The top 5 causes of hip pains at night

Post In: Hip Ice Pack

Hip pain can wake you up during the night and can make it very difficult for you to fall asleep again. Hip pain at night may be caused by the position you sleep in. Since you don’t move much during sleep, your joints swell, which can lead to stiffness and pain. But hip pain could also be caused by other conditions.

In this article, we will learn more about what may be causing your night-time hip pain, as well as how you can manage the symptoms and sleep better.


Sleeping position

Poor sleep posture can cause pain. If you regularly wake up at night from hip pain, the way you’re sleeping or your mattress could be to blame. Try sleeping on your back, and if you’re used to sleeping on your side, sleep on the side that doesn’t hurt. You can also put a pillow between your knees to keep your hips aligned.

Check also the kind of mattress that you’re sleeping on. A mattress that’s too soft or too hard could hit your pressure points, which may lead to a sore hip.


Bursitis is a painful condition that occurs when the bursae — small, fluid-filled sacs that cushion the bones, tendons and muscles near your joints — become inflamed. The most common locations for bursitis are in the shoulder, elbow and hip.

Symptoms of bursitis include:

  • Pain on the outside of the hip and upper thigh
  • Pain that starts as sharp pain, especially when the area is touched
  • Pain when you get up after sitting for a long time
  • Pain that worsens when you take a long walk, climb a lot of stairs, or squat for awhile
  • Pain that’s worse at night when you lie down or sleep on the affected hip

People with bursitis don’t have pain while standing.


Rheumatoid arthritis (RA), psoriatic arthritis, septic arthritis and osteoarthritis (OA) are types of arthritis that can cause hip pain at night. OA is the most common type of arthritis in the hip.

People suffering from hip arthritis experience the following:

  • Pain in the groin
  • Pain in the buttocks, thigh, or knee
  • Pain that worsens after resting or sitting for a while
  • Hip pain that makes it hard for the patient to sleep
  • Pain when bending over, getting up from a chair or taking a short walk
  • Grinding sound with movement, or hip locking or sticking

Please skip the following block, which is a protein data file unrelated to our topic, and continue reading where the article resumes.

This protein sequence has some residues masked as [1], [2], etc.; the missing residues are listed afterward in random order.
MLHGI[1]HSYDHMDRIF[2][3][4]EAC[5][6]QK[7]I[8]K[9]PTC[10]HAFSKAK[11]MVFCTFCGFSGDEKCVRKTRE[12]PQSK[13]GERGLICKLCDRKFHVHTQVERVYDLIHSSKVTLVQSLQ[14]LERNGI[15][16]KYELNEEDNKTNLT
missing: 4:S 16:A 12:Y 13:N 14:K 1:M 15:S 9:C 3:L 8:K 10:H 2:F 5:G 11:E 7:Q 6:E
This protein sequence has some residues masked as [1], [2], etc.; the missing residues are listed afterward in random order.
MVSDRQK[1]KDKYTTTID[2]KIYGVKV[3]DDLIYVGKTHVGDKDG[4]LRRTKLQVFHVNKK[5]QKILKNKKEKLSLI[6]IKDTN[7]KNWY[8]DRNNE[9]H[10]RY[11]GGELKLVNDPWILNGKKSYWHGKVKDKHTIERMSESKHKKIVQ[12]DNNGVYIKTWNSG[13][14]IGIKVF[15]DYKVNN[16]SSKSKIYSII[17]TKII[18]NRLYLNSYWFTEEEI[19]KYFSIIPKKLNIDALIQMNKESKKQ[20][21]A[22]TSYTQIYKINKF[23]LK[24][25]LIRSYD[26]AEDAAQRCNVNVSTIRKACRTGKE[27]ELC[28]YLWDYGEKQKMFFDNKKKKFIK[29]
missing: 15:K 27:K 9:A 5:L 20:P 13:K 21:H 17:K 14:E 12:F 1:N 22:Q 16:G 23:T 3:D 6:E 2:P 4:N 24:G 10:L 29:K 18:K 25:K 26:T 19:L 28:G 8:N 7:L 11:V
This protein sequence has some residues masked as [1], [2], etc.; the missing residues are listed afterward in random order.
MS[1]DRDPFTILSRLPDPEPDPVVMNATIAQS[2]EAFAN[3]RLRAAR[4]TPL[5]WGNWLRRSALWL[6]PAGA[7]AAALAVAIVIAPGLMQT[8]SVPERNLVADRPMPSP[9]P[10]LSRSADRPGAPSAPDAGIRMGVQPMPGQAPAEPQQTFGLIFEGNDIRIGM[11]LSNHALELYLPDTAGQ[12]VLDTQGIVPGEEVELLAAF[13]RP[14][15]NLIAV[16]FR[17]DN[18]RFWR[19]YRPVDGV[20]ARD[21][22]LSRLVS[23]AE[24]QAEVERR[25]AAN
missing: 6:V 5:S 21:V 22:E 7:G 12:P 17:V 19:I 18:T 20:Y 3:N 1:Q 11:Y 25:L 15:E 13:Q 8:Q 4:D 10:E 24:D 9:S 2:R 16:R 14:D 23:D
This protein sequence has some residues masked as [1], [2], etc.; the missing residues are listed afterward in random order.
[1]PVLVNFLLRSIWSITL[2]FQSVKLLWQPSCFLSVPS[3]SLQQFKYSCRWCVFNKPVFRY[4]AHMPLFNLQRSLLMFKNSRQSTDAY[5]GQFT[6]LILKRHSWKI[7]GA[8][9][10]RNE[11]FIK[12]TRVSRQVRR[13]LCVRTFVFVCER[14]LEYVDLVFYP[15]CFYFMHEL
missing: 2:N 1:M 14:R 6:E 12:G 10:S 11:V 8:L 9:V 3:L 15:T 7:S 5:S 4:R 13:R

Hip tendonitis

Hip tendonitis occurs when the tendon in the hip is inflamed. Tendons are tissues that attach muscles to bone, allowing for movement. If you are suffering from hip tendonitis, you may experience a dull, deep ache in your groin, especially when climbing stairs or standing up. You may also experience pain in your buttocks if your hamstring tendon is also inflamed.

Sciatic-piriformis syndrome

Piriformis syndrome is a condition in which the piriformis muscle, located in the buttock region, spasms and causes buttock pain. Sciatic pain is tingling and numbness that runs from the lower back to the buttocks, and sometimes down the leg and into the foot. If you have sciatic-piriformis syndrome, you may feel a burning sensation in your calf when you’re trying to sleep. Or you may have throbbing pain in your foot that jolts you awake or keeps you up.

Ways to prevent hip pain at night

To avoid getting hip pain at night, you can try these things throughout the day and before bedtime:

Low-impact exercise

Strengthen the hip, thigh, pelvis and gluteal muscles with exercises that involve moving these areas from side to side. Low-impact exercises, such as swimming, water aerobics or walking, may help reduce your hip pain and improve your sleep. You may also want to try tai chi or yoga.

Also, avoid sitting for long periods of time throughout the day. Rest from activities and exercises that might be aggravating the hip and tendons, such as running or hill walking. Try standing up while working from time to time just to keep your muscles loose and flexible.

A physical therapist can recommend specific exercises to increase hip strength and flexibility.

Pain management

Taking non-steroidal anti-inflammatory drugs (NSAIDs) such as ibuprofen, naproxen or aspirin may help reduce pain and control inflammation. You can purchase NSAIDs over the counter or online.

You can also apply ice to the hip after exercise to prevent pain and swelling. You can use an ice pack or a bag of frozen peas and put it on the affected area with a towel in between. Having a massage can relax the muscles in the back and hips.

When to see a doctor

If your hip pain occurs regularly and you always find yourself waking up at night, or if the pain becomes worse and spreads to other parts of the body, you need to see your doctor.

They may check for tenderness and swelling around your hip. They’ll also give you some tests to assess the range of motion of your hip for signs of arthritis and tendonitis. In some cases, they may also take blood or fluid samples, or order X-rays to rule out various conditions.

If your hip pain is caused from a recent injury, go to the nearest urgent care facility or to an emergency room (ER).

Also seek immediate care if you have any of these symptoms:

  • A joint that looks deformed
  • The inability to move your leg or hip
  • The inability to put weight on the leg with the sore hip
  • Intense pain or sudden swelling in your hip
  • Fever, chills, redness or other signs of infection

Got a question, or anything I can help with? My name is Steve Stretton, and I’m the owner and manager at You can drop me a line here. Good luck!

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